This section addresses tips on purchasing what is considered large, and the more expensive, pieces of equipment for the dental practice. These items consist of patient chairs, doctor’s and assistant’s seating, dental units, patient lights, sterilizers, intra-oral x-rays, panoramic x-rays, x-ray film processors, digital x-rays, air compressors, and vacuum systems.
When it’s time to purchase new dental equipment, there are some obvious factors to consider, such as what fits your needs and/or budget. There are some often overlooked or less obvious factors such as ergonomics, ease of use, operating expenses, and equipment maintenance to consider as well.
In some cases a piece of equipment you currently use may have a specific function or feature you feel you must have when purchasing a replacement. Be sure to discuss this need with a dental equipment supplier in order to avoid any disappointment with your purchase.
One area of dental equipment that has received much-needed manufacturer attention is seating ergonomics for the doctor, assistant, and patient. There is a history of neck and back discomfort associated with practicing dentistry over an entire career, and manufacturers have worked diligently to revamp seating to help eliminate this problem.
It is advisable to select doctor’s seating that has an adjustable seat and back. When the seat is properly adjusted you will keep circulation flowing in your legs. An adjustable seat back, when properly adjusted, will keep your back and neck from being hunched over. When purchasing doctor’s seating, keep in mind that one size does not fit all, so be sure to try out seating at a dental equipment supplier showroom or trade show.
The same is true for assistant’s seating regarding neck and back pain over an entire career of dental assisting. Assistant’s seating consists of a seat and upper body support. If your practice usually performs lengthy procedures, the purchase of assistant’s seating with an optional backrest is recommended to help eliminate back and neck fatigue.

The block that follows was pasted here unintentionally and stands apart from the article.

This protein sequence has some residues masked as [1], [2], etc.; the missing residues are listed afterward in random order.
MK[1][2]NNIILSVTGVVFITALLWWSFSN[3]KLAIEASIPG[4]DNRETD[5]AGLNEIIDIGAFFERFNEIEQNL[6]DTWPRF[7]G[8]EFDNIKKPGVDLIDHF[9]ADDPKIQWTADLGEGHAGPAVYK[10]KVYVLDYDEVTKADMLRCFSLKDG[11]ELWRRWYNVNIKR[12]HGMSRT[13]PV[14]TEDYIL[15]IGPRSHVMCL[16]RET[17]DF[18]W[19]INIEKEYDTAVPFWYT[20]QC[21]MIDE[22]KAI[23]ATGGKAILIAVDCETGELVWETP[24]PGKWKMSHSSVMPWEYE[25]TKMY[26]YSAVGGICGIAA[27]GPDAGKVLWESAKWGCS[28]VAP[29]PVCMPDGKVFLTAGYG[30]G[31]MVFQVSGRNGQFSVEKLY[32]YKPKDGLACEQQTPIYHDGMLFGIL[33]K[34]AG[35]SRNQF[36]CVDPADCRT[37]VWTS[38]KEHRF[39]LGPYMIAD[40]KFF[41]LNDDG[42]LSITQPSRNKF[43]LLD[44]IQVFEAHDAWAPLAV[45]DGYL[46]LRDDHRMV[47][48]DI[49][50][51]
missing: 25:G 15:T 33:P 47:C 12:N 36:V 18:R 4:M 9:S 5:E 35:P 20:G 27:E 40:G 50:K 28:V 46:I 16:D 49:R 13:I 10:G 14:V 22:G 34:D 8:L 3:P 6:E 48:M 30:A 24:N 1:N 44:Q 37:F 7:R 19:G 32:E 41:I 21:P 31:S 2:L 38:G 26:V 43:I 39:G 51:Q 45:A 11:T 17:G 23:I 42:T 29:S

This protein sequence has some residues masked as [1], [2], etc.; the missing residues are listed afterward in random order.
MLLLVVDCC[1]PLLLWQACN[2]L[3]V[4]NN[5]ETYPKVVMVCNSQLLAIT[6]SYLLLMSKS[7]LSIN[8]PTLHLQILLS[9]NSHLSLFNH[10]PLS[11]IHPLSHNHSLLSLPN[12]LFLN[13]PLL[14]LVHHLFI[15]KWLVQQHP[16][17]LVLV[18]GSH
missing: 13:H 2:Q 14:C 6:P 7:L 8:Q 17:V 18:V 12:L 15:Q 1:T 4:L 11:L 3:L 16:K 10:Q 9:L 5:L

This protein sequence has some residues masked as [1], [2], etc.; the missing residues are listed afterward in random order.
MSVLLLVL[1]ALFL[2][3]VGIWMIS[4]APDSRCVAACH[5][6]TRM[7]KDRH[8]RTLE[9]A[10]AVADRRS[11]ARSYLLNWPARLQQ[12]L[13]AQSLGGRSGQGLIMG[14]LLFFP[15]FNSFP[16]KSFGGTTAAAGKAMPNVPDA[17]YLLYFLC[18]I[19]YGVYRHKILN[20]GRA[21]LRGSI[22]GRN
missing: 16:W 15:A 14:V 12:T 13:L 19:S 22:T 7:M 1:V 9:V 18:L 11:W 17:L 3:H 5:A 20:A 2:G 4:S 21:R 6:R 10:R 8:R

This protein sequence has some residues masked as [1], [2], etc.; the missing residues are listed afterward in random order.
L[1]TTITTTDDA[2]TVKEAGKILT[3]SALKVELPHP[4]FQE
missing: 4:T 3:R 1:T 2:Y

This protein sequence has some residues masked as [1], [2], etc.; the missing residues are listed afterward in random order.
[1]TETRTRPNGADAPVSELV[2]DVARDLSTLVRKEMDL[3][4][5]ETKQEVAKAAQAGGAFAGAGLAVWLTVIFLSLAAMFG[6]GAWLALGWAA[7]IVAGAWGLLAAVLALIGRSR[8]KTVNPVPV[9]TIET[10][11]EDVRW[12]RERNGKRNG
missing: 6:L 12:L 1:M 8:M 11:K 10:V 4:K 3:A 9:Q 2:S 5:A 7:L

Ergonomics has also had an effect in the development of the patient chair for the benefit of the doctor and patient. When you try out patient chairs, you should place the chair into your working position (with someone in the chair if possible) and see if you can get close enough to the patient without straining your neck and back. Also, check the accessibility of the patient chair controls while you are in the working position. Patient comfort is also important when considering the purchase of a patient chair. If the patient chair is too short or too narrow; has poor arm, lumbar, or shoulder support; or if the upholstery is too firm, the patient will become restless and tense. That in turn slows you down and affects your productivity. It is recommended you try out patient chairs at a dental equipment supplier showroom or tradeshow before making the purchase.
The dental unit is available as over-the-patient, orbit (also called left/right) unit, side delivery (wall or cabinet mount), and 12 o’clock (cart, wall, or cabinet mount). If you are undecided as to which to purchase, here are some things to consider that will help narrow down the choices. For example, if your practice has both left- and right-handed doctors and hygienists, you might want to consider the orbit (left/right) dental unit, cart with the left/right feature, 12 o’clock wall-mounted unit, or 12 o’clock cabinet with the left/right dental unit option. These units easily convert to left- or right-handed dentistry by simply rotating the unit from side to side.
Over-the-patient units, by contrast, are attached to either the left- or right-hand side of the patient chair. In order to convert the unit to the opposite side of the patient chair, the unit must be removed from the chair. The steel arm, known as the chair adapter, attached to the patient chair must be removed and re-configured, or in some cases a new chair adapter must be purchased. The chair adapter and dental unit are then reinstalled onto the opposite side of the patient chair. Keep in mind that there are labor and possible parts costs associated with this conversion.
If you practice four-handed dentistry, you can choose from the cart, 12 o’clock wall-mounted unit, or 12 o’clock cabinet with dental unit. It is recommended that you visit a dental equipment supply showroom or a dental tradeshow to see examples of these items.